Factory towns face problems when the factories shut down. Everyone has heard versions of that story—involving steel and auto plants in the Midwest, sawmills in the Northwest, coal mines in Appalachia or copper mines in the Southwest, other facilities in other towns.

On a recent visit to “Southside” Virginia—the part of the state bordering North Carolina, and far from the tech-and-government driven boom of the D.C. suburbs in northern Virginia, and the military-based economy of Norfolk and the Tidewater—we were reminded of the problems cities had even when those factories were up and running. We also learned about the way they are trying to apply the mixed blessings of a lost manufacturing heritage as they figure out their next acts.

Our visit was centered in the city of Danville, which Deb Fallows wrote about here. Danville is the major city within Pittsylvania County, which is geographically one of the largest in the state. The city’s population is about 40,000, split roughly 50-50 black and white. In its day it was one of the richest places in the Piedmont area, and a major center of first the tobacco and then the textile industries. Danville was also, for a one-week period in April 1865, the final capital city of the Confederacy—with implications down to the present, as we’ll explore in upcoming dispatches.

Now textiles have disappeared almost entirely, and tobacco hangs on in much-reduced form. (These days the main tobacco-business force is JTI, or Japan Tobacco International, which has bought brands like Natural American Spirits and Benson and Hedges and has expanded its warehouse and processing facilities in Danville.) While Virginia’s population has boomed—roughly 4 million in the 1960 Census, 6 million in 1990, 8 million in 2010, and rising—Danville’s is a little smaller now than it was in the 1960s. This part of southwestern Virginian and western North Carolina has endured the simultaneous collapse of the three industries that had been the mainstays of its many small towns: tobacco, textiles, and furniture-making. Danville’s comparative good fortune is that it didn’t have as many furniture factories to lose as some neighboring places did.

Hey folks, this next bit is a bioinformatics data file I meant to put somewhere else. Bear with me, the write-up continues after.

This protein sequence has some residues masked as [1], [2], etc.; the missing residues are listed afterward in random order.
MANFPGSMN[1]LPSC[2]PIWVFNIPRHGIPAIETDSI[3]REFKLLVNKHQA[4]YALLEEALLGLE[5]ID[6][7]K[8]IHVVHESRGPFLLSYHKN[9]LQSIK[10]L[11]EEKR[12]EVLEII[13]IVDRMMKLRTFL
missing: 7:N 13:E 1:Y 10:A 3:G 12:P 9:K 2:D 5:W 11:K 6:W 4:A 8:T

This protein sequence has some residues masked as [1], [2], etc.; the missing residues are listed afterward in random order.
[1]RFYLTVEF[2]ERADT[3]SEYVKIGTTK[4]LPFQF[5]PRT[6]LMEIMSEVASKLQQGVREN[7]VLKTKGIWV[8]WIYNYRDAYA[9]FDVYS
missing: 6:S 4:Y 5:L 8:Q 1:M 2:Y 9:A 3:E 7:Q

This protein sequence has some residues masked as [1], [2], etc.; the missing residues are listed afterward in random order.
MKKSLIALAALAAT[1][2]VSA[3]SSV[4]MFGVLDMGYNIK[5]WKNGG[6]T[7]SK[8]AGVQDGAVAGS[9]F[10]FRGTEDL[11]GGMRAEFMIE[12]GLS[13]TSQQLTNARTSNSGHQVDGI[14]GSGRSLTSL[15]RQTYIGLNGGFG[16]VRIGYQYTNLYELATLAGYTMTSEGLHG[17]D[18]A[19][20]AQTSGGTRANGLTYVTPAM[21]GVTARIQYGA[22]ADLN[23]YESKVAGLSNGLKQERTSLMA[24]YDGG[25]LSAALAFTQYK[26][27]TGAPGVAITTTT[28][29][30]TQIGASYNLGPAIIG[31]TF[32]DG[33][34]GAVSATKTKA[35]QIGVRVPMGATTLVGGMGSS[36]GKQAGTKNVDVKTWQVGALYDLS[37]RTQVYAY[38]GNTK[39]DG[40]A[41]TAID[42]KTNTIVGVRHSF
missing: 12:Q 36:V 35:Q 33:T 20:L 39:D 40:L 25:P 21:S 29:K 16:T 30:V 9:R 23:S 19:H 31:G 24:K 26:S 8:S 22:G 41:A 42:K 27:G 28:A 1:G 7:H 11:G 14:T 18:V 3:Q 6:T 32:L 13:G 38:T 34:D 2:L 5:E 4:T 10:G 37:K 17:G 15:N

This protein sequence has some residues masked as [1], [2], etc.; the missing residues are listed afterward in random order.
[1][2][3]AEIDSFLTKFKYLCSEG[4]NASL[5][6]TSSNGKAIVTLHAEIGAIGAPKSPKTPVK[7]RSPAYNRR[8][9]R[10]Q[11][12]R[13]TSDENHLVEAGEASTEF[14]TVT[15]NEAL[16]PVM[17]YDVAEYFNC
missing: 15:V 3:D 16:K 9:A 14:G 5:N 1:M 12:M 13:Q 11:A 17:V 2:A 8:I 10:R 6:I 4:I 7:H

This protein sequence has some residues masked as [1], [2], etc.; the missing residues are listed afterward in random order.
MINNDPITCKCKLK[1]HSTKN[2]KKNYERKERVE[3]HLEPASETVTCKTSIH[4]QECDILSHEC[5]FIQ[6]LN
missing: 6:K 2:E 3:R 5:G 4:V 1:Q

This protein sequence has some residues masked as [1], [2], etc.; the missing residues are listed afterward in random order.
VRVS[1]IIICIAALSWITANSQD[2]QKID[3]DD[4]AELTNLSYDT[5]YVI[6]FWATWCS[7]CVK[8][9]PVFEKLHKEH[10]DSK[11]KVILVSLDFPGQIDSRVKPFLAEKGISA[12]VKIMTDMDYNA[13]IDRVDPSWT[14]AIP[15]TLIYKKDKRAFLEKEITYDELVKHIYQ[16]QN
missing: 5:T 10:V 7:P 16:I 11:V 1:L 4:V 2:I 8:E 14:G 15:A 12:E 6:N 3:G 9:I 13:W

And yet: Danville is now benefitting from another aspect of its battered industrial heritage, which it is beginning to turn into an important city asset. How? Please read on.

Old warehouses, awaiting renovation, in downtown Danville, Virginia (James Fallows / The Atlantic)

Tobacco got going in this region because of a combination of …read more

Source:: The Atlantic – Best of

      

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The Reinvention of Danville’s Downtown: Part I

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